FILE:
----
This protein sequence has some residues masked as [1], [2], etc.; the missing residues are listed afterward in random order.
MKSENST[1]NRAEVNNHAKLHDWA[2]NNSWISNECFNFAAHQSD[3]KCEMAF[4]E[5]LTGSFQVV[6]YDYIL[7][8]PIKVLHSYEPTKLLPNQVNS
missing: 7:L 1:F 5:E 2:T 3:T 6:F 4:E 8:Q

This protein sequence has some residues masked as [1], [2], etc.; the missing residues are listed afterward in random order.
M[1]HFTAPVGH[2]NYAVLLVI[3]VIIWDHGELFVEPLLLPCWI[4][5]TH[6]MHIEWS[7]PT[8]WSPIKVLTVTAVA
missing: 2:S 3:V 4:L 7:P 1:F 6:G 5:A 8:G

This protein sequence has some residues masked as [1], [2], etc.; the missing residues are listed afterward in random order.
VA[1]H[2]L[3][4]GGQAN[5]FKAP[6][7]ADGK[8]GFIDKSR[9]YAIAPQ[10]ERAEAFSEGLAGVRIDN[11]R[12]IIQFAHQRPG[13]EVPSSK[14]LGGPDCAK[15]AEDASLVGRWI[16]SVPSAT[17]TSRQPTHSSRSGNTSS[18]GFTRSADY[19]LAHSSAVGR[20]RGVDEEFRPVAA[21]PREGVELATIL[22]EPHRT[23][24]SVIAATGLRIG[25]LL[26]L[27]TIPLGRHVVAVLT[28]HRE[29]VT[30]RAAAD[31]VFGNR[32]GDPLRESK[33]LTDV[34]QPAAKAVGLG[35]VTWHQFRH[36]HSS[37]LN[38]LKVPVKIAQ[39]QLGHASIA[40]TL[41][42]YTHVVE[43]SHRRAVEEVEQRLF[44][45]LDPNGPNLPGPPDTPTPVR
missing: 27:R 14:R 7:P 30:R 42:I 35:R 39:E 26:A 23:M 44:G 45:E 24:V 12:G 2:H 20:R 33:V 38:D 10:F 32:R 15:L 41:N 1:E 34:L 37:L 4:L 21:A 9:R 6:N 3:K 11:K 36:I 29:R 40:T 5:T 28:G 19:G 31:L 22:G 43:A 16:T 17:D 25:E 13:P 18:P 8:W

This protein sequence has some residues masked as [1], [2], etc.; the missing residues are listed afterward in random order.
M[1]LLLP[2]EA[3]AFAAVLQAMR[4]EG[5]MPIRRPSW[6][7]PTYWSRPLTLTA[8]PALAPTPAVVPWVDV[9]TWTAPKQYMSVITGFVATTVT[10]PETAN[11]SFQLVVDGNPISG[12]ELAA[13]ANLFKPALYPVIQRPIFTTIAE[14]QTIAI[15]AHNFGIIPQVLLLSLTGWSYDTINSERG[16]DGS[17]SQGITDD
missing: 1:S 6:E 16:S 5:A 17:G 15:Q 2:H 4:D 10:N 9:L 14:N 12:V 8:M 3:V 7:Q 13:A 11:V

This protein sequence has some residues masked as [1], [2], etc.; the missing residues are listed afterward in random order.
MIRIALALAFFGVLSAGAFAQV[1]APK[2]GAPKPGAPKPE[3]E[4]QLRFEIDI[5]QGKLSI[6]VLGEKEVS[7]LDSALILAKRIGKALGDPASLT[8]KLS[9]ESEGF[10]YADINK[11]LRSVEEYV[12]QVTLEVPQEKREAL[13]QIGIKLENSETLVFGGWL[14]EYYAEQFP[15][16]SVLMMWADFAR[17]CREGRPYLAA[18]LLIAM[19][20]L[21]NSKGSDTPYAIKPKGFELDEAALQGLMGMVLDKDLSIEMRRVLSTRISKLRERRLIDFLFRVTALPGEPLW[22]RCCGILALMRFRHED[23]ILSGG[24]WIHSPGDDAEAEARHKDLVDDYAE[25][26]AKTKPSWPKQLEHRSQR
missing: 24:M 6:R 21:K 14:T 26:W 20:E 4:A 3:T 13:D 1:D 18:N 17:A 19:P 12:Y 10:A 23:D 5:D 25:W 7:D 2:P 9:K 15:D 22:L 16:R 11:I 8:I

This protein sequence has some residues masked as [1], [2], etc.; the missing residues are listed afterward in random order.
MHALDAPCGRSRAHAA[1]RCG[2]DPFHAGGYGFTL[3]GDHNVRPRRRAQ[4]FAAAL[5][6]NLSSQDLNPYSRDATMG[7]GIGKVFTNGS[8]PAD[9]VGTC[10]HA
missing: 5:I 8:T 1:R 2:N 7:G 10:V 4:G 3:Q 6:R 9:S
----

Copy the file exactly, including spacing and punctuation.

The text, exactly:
This protein sequence has some residues masked as [1], [2], etc.; the missing residues are listed afterward in random order.
MKSENST[1]NRAEVNNHAKLHDWA[2]NNSWISNECFNFAAHQSD[3]KCEMAF[4]E[5]LTGSFQVV[6]YDYIL[7][8]PIKVLHSYEPTKLLPNQVNS
missing: 7:L 1:F 5:E 2:T 3:T 6:F 4:E 8:Q

This protein sequence has some residues masked as [1], [2], etc.; the missing residues are listed afterward in random order.
M[1]HFTAPVGH[2]NYAVLLVI[3]VIIWDHGELFVEPLLLPCWI[4][5]TH[6]MHIEWS[7]PT[8]WSPIKVLTVTAVA
missing: 2:S 3:V 4:L 7:P 1:F 6:G 5:A 8:G

This protein sequence has some residues masked as [1], [2], etc.; the missing residues are listed afterward in random order.
VA[1]H[2]L[3][4]GGQAN[5]FKAP[6][7]ADGK[8]GFIDKSR[9]YAIAPQ[10]ERAEAFSEGLAGVRIDN[11]R[12]IIQFAHQRPG[13]EVPSSK[14]LGGPDCAK[15]AEDASLVGRWI[16]SVPSAT[17]TSRQPTHSSRSGNTSS[18]GFTRSADY[19]LAHSSAVGR[20]RGVDEEFRPVAA[21]PREGVELATIL[22]EPHRT[23][24]SVIAATGLRIG[25]LL[26]L[27]TIPLGRHVVAVLT[28]HRE[29]VT[30]RAAAD[31]VFGNR[32]GDPLRESK[33]LTDV[34]QPAAKAVGLG[35]VTWHQFRH[36]HSS[37]LN[38]LKVPVKIAQ[39]QLGHASIA[40]TL[41][42]YTHVVE[43]SHRRAVEEVEQRLF[44][45]LDPNGPNLPGPPDTPTPVR
missing: 27:R 14:R 7:P 30:R 42:I 35:R 39:E 26:A 23:M 44:G 45:E 24:V 12:G 2:H 20:R 33:V 38:D 10:F 32:R 15:L 41:N 1:E 34:L 37:L 4:L 21:A 9:R 6:N 3:K 11:K 36:I 29:R 40:T 5:T 28:G 19:G 31:L 22:G 43:A 16:T 17:D 25:E 13:P 18:P 8:W

This protein sequence has some residues masked as [1], [2], etc.; the missing residues are listed afterward in random order.
M[1]LLLP[2]EA[3]AFAAVLQAMR[4]EG[5]MPIRRPSW[6][7]PTYWSRPLTLTA[8]PALAPTPAVVPWVDV[9]TWTAPKQYMSVITGFVATTVT[10]PETAN[11]SFQLVVDGNPISG[12]ELAA[13]ANLFKPALYPVIQRPIFTTIAE[14]QTIAI[15]AHNFGIIPQVLLLSLTGWSYDTINSERG[16]DGS[17]SQGITDD
missing: 1:S 6:E 16:S 5:A 17:G 15:Q 2:H 4:D 10:N 9:L 14:N 12:V 8:M 3:V 7:Q 13:A 11:V

This protein sequence has some residues masked as [1], [2], etc.; the missing residues are listed afterward in random order.
MIRIALALAFFGVLSAGAFAQV[1]APK[2]GAPKPGAPKPE[3]E[4]QLRFEIDI[5]QGKLSI[6]VLGEKEVS[7]LDSALILAKRIGKALGDPASLT[8]KLS[9]ESEGF[10]YADINK[11]LRSVEEYV[12]QVTLEVPQEKREAL[13]QIGIKLENSETLVFGGWL[14]EYYAEQFP[15][16]SVLMMWADFAR[17]CREGRPYLAA[18]LLIAM[19][20]L[21]NSKGSDTPYAIKPKGFELDEAALQGLMGMVLDKDLSIEMRRVLSTRISKLRERRLIDFLFRVTALPGEPLW[22]RCCGILALMRFRHED[23]ILSGG[24]WIHSPGDDAEAEARHKDLVDDYAE[25][26]AKTKPSWPKQLEHRSQR
missing: 24:M 6:R 21:K 14:T 26:W 20:E 4:A 3:T 13:D 1:D 18:N 17:A 19:P 12:Y 10:A 23:D 5:D 25:W 7:D 2:P 9:K 15:D 22:L 16:R 11:I 8:I

This protein sequence has some residues masked as [1], [2], etc.; the missing residues are listed afterward in random order.
MHALDAPCGRSRAHAA[1]RCG[2]DPFHAGGYGFTL[3]GDHNVRPRRRAQ[4]FAAAL[5][6]NLSSQDLNPYSRDATMG[7]GIGKVFTNGS[8]PAD[9]VGTC[10]HA
missing: 5:I 8:T 1:R 2:N 7:G 10:V 4:G 3:Q 6:R 9:S